The Willoughbys by Lois Lowry

I received an ARC of The Willoughbys at ALA Midwinter. A slim novel, it somehow fell to the bottom of my too-large-for-itself pile of books. While organizing my new bookshelves I stumbled upon it again and quickly scanned the first page. And the second page. The third. It came with me in the car to the eye doctor, where I read in the waiting room. And on the car ride home. In a few short hours I had finished the book and absolutely loved it!

Those of you who, like me, equate Lois Lowry with The Giver et al, might be surprised by this book.  A slightly snarky, tongue-in-cheek, sarcastic novel is at the same time a love letter to “old-fashioned stories”.  You know those cliché tales where the poor orphaned children, downtrodden and poor as church mice but with a heart of gold, help out those less fortunate than themselves and inspire goodness in the world around them.  And they always get their happy ending! The Willoughbys pays homage to these stories while simultaneously poking fun at them.

The four Willoughby children long to be orphans; afterall, all good children are orphans.  Unfortunately, they are unlucky enough to have two very uncaring parents.  Together, the children concoct a wild plan to do away with their parents while their diabolical parents plot to eliminate the children from their lives.  Throw in some good old-fashioned baby on the doorstep fun and a lively, caring nanny and you have the makings of a fine “old-fashioned story”.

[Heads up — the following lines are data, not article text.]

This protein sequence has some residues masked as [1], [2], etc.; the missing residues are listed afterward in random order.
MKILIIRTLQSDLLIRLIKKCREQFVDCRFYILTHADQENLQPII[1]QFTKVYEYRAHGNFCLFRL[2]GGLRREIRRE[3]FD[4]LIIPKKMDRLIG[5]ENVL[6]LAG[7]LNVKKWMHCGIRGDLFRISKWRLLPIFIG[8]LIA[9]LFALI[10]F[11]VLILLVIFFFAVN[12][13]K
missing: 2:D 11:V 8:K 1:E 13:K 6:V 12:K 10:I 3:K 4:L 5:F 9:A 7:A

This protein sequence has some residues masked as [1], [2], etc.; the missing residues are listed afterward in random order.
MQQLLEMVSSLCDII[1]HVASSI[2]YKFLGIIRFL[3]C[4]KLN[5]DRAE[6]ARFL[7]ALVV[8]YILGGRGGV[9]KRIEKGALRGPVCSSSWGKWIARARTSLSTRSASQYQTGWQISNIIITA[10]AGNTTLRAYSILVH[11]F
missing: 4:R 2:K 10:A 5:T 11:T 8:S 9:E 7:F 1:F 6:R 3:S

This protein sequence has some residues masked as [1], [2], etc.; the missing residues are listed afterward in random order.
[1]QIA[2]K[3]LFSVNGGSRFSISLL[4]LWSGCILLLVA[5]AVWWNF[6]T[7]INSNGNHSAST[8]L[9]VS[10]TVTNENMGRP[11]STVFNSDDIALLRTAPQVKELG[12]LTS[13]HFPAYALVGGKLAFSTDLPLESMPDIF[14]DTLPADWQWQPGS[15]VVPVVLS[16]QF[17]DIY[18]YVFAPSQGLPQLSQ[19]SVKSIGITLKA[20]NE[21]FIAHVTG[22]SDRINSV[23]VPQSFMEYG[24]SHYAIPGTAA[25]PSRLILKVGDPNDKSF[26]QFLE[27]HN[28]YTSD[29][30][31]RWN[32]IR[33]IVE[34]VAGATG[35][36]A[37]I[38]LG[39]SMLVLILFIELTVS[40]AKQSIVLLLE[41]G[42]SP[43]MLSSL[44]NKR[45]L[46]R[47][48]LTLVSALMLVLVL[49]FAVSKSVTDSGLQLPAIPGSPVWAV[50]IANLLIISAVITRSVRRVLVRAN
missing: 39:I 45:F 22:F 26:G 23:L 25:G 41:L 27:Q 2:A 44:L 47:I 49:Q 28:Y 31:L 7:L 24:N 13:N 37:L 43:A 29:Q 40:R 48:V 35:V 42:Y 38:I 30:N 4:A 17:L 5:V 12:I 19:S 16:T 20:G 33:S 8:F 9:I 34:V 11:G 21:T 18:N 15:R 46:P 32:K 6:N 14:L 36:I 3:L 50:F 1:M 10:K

Calling to mind such literary gems as Anne of Green Gables, James and his giant peach, and Heidi the children attempt to live like good orphans (even if they are not yet truly orphaned) resulting in a hilarious tale of one family and their struggle to be “perfect”.  I laughed out loud many times while reading and frequently saw some of my favorite heroes and heroines mirrored in Lowry’s characters.  The characters run the gamut from a kindly nanny, to abandoned babies, crochety old misers, and a long-lost son each tied neatly and (un)believably into the story.  Unbelievably in the sense that you know real life could never work out that way, yet believable in the context of those wonderful classic children’s stories where the characters rise above their means and achieve greatness.

I know some reviewers in the blogosphere were concerned about an audience for this novel.  While I don’t believe my students will necessarily see all the allusions to classic children’s stories, I think they will appreciate the snarkiness and complete silliness of the novel.  While they would appreciate the story more with a decent background in classic stories I think they will get a kick out of it even with limited knowledge of Ann of Green Gables, Pollyanna, and Heidi.

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